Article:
Love your Twitter tutorials–great idea!

    • Julia
      March 22, 2011 | 9:58 am

      I’m with Hallie — #FF and #WW assistance — along with *how to respond* to #FFs and #WWs — greatly needed. Actually, how to thank other tweeters in general for mentions, comments on blogs, retweets, #FFs and #WWs, would be greatly appreciated! :) And, I too, will retweet the heck out of it!!

  21. Alexandra
    March 23, 2011 | 6:24 pm

    For my sake, a Part 4, please.

  22. Camille Noe Pagán
    March 27, 2011 | 8:32 pm

    Nina, I love these (especially about following fellow writers back–so off-putting when someone has a zillion followers but only follows a handful of people) and wish I would have read them when I joined Twitter last year.

    • Nina Badzin
      March 29, 2011 | 7:37 am

      Thank you, Camille! I agree…following hardly anybody is off putting. So trick is to know who to (not an art) and how follow (lists are key).

  23. […] (Twitter Tips Part Three) […]

  24. Sara (sarasexpletives)
    May 4, 2011 | 11:51 am

    This was the most helpful (and entertaining) post I’ve read on Twitter. Thank you for taking the time to write it! I would LOVE a part four about hashtags and MTs!!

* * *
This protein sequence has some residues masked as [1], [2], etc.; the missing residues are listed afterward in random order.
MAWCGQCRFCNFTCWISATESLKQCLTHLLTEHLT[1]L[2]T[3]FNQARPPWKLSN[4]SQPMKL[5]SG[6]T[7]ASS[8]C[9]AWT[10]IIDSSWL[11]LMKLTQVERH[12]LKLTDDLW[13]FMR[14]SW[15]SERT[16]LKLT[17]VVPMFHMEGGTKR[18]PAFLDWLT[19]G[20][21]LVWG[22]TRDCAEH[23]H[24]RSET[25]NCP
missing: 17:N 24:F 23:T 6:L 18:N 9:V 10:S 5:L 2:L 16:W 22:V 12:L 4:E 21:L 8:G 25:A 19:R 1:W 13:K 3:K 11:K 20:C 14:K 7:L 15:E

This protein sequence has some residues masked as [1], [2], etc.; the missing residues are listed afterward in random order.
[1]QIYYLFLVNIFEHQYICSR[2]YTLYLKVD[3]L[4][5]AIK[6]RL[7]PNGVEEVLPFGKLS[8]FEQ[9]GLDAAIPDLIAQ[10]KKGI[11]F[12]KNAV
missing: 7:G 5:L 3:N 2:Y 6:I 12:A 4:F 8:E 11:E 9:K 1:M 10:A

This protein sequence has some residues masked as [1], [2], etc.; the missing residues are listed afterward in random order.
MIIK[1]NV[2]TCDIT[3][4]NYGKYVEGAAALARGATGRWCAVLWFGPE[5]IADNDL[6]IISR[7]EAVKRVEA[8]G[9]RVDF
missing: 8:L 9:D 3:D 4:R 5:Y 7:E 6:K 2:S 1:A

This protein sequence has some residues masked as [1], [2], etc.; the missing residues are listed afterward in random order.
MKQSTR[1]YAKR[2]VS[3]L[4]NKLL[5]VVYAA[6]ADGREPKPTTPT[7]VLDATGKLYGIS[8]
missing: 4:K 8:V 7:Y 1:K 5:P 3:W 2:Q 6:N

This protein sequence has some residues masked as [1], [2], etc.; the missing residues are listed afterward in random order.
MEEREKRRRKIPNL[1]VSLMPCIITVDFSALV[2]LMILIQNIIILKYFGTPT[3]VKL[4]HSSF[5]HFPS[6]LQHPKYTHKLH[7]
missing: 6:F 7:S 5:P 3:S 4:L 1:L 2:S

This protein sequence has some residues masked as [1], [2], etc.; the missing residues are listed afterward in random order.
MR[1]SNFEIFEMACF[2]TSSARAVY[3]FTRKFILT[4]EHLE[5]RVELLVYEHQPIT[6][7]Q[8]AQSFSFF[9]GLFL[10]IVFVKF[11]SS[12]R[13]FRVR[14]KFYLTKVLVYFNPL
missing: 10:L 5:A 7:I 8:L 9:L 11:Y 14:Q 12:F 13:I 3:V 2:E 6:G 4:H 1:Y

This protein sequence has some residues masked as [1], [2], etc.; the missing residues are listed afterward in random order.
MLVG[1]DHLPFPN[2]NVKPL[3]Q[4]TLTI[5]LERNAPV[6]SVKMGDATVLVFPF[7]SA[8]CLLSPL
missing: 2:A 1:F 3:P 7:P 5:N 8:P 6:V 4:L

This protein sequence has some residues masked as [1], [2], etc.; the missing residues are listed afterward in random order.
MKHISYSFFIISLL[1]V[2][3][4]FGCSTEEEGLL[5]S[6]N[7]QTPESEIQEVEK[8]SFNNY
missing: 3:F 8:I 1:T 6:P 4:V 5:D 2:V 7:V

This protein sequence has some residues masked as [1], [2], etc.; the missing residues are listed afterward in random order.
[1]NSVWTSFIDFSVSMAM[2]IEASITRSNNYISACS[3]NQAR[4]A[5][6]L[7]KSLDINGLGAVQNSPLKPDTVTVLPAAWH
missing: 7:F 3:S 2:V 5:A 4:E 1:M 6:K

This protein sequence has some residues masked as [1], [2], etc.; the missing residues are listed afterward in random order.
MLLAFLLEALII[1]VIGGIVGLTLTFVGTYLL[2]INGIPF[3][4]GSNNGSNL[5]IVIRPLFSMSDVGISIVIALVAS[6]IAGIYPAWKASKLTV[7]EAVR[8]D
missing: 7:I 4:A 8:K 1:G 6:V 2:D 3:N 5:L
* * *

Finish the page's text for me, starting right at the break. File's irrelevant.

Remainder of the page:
• Nina Badzin
      May 5, 2011 | 10:06 am

      Oh thank you! I’m working on part IV which will include some pet peeves too. :)

  25. CMSmith
    May 19, 2011 | 6:34 am

    I think you just saved my life with these three posts. And yes on the hastags.

  26. […] TWITTER TIPS PART IV (Twitter Tips Part III is here) […]

  27. Cynthia Robertson
    May 31, 2011 | 7:40 am

    Gosh, Nina, how did you learn all this? Invaluable information. I can see I’ve been guilty of some mistakes. Now I’m afraid to Tweet at all until I figure it all out! Especially the lists thing. When my followers got to a certain number I got overwhelmed. I’m sure using lists will help. And please do a post of hashtags and what they are used for!
    Great posts on Twitter. Thank you!!

    • Nina Badzin
      May 31, 2011 | 7:58 am


      hi! Thanks for reading the posts. Listen, some things are “rules” and some are my opinion. The difference between an @reply and a regular Tweet is important and not my opinion. The stuff about thanking people and how and when is more of an opinion. I’ve been on Twitter a bit over a year . . . I learned things over time. It’s the only way! I hope my posts speed things up for others. Nina :)

  28. […] rest is here: Twitter Tips: Part Three | Nina Badzin Be Sociable, Share! Tweet This entry was posted in Twitter Marketing and tagged tweet, […]

  29. […] Twitter Tips: Professionalism and Best Practices […]